Quiltart presents

Art Quilts in Miniature
organized by Sandra Sider)

What is a miniature? One dictionary meaning is "representation on a small scale," which assumes that the works in question normally exist on a larger scale. On the Internet, for example, we find people selling sculptures of miniature schnauzers "true to scale," as well as reproductions of well-known works of art, such as "The Bath - by Mary Cassatt (2.1 x 3.25 inches)." We also have "The Little Gallery of Icons," eggers and their egg art, and the entire subculture of dollhouse collectors. Publications featuring miniature works include Miniature Collector, Miniature Showcase, and Nutshell News--yes, there is also the miniature world of art in a nutshell.

Beyond the enthusiasts with their kits, contests, and general fun with the world in miniature, fine art can also be created in miniature format. For example, through August 23rd the imaginative portrait miniatures painted by Eulabee Dix (1878-1961) are on exhibition at The National Museum of Women in the Arts (Washington, DC). In New York City, the Textile Study Group is currently assembling material for an exhibition of miniature art in boxes, entitled "9 x 9 x 3," which will open this fall at the American Craft Museum.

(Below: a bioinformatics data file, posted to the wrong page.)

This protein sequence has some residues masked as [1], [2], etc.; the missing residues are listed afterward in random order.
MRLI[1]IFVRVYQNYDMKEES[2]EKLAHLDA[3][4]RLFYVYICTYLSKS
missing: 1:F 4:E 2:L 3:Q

In the quilt world, workshop teachers often instruct beginners by helping them create miniature quilts. These are not doll quilts (another format entirely), but rather quilted assemblages--from "Persian miniatures" to appliquéd landscapes--usually 8 to 14 inches square. Instead of building a quilt block, students regard a single unit as the finished piece. New techniques and processes can be applied on a smaller scale--a much less daunting task than having to attempt larger quilts in the workshop environment.

We do not, however, often find art quilts in miniature format. Critics who have published extensively on art quilts have mentioned that art quilts, in general, require a grandeur of scale. Robert Shaw, in The Art Quilt, 1997, p. 82, states: "Even though smaller quilts reward the artist with quicker results, not all of them are successful. Scale is a critical part of the impact and meaning of a quilt.... For art quiltmakers, reduction of scale runs the risk of a loss of physical presence and visual complexity.... Too many small quilts look like studies, unfinished attempts at expressing something that deserved more time and attention than the reduced format required."

His words of caution certainly may apply to many artists (myself included). Others artists, however, are able to work with such concentration of vision and innovative approaches that their art quilts in miniature create their own satisfying sense of scale. Moreover, in the reduced format of Internet visual presentation, miniature art quilts can be viewed much closer to their true size than can wall quilts. We actually can see all those knots, beads, brush strokes, and stitches.

I hope that everyone learns as much from this show as I have learned from these quiltmakers.

Sandra Sider